What a back story to Rebecca Hansford and Ian Edwards’s journey into the wine industry! As former actuaries, owning and running a vineyard in, arguably, one of the most beautiful parts of England is the stuff dreams are made of, right? But the dream gets sweeter as Rebecca grew up on the family dairy farm at Furleigh. I guess dairy farming on an 80-acre scale became untenable at some point and the farm had to be sold. After successful London-based actuary careers, courageously, as at that time the English sparkling wine industry was in its relative infancy, they bought back the farm and planted vines. Convinced by their thorough research, they had a clear view of producing quality English sparkling wine and, with laser-guided precision, planted 22,000 carefully-chosen vines. The classic Champagne grape varieties – Chardonnay, Pinot Noir and Pinot Meunier – were chosen to be planted on the sunny, south-facing, free-draining, sandy-loam slopes.
Not only is their experience as actuaries apparent in their fastidious planning but also in their approach to managing the vineyards and making the wine. Recent awards for the Classic Cuvée, judging it to be the ‘most outstanding UK sparkling wine’ and Ian becoming UK winemaker of the year, are testament to this.
I helped harvest some tasty Pinot Noir grapes on a gloriously sunny early October morning. In most years it is a little less sunny and warm and the rainfall is more frequent, making organic viticulture almost impossible. However, a non-interventionist approach informs the winemaking with no adulteration during outstanding harvests, such as 2018.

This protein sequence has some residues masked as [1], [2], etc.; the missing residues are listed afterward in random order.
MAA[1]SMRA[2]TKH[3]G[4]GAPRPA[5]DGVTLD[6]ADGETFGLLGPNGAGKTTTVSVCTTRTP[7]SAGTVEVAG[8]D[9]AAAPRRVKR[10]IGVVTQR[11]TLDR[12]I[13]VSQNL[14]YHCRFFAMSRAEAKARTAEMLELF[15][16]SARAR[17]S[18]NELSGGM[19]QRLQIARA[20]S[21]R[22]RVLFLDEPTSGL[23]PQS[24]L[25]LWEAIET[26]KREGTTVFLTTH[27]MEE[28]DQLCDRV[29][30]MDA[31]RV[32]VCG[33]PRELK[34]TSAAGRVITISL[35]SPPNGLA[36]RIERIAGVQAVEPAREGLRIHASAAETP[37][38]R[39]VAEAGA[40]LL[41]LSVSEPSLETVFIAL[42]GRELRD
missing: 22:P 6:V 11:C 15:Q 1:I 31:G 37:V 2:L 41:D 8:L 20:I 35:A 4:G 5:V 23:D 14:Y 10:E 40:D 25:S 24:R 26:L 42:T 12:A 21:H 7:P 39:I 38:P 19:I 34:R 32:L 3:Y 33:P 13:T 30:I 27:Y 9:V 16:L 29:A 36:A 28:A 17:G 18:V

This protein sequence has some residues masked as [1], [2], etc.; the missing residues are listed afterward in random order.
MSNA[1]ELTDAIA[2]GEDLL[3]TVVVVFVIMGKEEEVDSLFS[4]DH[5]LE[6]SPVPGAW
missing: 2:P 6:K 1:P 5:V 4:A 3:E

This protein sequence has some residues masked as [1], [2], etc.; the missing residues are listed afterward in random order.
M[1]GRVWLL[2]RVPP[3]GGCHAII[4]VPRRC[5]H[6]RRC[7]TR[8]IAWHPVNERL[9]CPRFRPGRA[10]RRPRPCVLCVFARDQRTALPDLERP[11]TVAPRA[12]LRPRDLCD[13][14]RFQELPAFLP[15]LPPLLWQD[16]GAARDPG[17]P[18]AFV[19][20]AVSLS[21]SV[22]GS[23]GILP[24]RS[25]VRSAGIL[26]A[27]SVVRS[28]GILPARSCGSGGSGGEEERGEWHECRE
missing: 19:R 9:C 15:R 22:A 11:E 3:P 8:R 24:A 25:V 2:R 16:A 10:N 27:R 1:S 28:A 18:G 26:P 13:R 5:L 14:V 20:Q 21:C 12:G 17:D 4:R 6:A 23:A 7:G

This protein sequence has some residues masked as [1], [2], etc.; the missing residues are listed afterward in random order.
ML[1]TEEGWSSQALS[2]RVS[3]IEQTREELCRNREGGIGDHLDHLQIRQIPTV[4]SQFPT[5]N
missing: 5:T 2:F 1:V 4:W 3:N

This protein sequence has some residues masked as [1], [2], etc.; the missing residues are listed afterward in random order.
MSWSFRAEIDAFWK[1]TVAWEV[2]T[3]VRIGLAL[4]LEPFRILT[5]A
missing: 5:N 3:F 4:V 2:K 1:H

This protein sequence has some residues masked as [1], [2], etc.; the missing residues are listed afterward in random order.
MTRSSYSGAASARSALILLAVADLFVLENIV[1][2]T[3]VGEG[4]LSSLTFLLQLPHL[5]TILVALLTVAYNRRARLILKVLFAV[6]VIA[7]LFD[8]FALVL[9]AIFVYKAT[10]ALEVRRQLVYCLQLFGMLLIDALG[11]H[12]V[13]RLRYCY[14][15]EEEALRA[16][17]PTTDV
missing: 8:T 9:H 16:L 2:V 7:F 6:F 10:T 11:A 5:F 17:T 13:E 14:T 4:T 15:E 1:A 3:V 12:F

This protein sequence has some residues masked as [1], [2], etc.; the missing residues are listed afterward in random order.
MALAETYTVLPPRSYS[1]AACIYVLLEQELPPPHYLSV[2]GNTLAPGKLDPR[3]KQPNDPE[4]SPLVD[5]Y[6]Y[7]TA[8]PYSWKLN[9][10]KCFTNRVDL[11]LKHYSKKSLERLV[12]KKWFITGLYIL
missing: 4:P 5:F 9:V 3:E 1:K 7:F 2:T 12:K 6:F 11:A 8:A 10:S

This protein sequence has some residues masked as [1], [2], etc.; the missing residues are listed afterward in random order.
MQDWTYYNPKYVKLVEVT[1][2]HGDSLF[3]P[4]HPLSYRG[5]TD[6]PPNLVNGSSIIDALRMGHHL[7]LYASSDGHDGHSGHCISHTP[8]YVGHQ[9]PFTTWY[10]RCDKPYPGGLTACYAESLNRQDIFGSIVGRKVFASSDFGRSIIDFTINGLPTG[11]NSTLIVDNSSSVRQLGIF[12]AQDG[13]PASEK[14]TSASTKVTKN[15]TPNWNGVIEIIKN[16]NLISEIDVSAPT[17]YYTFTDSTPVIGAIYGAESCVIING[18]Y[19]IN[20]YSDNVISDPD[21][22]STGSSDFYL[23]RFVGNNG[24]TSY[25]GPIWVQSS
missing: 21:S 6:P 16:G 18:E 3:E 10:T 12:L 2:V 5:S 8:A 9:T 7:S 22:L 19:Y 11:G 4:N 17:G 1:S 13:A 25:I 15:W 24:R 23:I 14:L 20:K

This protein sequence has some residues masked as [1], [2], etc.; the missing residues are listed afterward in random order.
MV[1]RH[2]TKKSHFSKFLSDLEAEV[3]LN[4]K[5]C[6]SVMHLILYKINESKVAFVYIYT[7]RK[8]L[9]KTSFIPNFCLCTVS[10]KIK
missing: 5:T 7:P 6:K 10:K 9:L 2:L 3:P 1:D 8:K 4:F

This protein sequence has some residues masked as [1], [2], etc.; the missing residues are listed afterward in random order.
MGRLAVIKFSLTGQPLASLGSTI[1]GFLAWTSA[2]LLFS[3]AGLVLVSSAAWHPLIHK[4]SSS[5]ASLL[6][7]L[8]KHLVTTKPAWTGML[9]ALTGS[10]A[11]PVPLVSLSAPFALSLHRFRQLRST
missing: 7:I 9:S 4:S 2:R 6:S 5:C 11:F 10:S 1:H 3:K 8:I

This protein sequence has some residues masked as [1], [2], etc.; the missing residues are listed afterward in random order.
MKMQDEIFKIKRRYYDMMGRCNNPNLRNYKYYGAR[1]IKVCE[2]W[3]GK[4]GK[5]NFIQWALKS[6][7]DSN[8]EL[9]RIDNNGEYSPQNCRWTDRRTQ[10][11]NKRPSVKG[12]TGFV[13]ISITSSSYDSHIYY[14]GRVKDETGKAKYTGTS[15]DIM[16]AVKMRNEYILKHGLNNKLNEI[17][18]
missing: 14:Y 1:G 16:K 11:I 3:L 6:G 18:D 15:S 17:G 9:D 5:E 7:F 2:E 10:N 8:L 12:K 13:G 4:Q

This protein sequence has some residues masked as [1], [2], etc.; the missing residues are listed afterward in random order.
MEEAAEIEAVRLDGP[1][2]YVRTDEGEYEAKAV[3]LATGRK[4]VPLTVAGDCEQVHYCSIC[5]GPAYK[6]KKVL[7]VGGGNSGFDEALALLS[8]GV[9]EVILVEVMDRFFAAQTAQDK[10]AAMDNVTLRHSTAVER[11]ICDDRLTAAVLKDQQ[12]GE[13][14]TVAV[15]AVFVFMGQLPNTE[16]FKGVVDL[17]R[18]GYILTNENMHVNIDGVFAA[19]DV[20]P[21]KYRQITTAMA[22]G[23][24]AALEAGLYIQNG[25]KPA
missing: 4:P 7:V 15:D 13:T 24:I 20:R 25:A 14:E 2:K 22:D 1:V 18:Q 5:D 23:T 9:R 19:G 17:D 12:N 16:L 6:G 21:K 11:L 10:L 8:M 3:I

Once our hand-harvested grapes arrived in the winery they are very gently, whole-bunch pressed. Innovation came into play too, as for the first time ever some grapes were foot stomped and our party got to immerse their feet in their own rich pickings. Such was the high from the foot pressing team that they suggested ‘treading’ could become a therapeutic foot treatment for the ladies and gentlemen of London. You heard of it here first folks.
The wines are made in the prolonged and labour-intensive traditional method, as practiced in Champagne, and remain on their lees for over two years before bottling and release. This allows a more rounded and balanced flavour to develop and a small proportion of reserve wine, which is from older vintages and adds complexity, is blended into the carefully assembled final wines. As most of the wine is from a single vintage, it is dated accordingly and very much reflects the climatic conditions of that year. Ian rated the current release of the Classic Cuvée, the 2014, as another exceptional year. Rebecca suggested trying it with the local fresh fish and chips or a creamy seafood gratin, but I loved it with sea bass with sizzled ginger, chilli & spring onions, which I cooked the next day.
After a 15-hour shift by all the winery team, followed by a wholesome and hearty harvest supper I imagine sweet dreams were indeed had by all.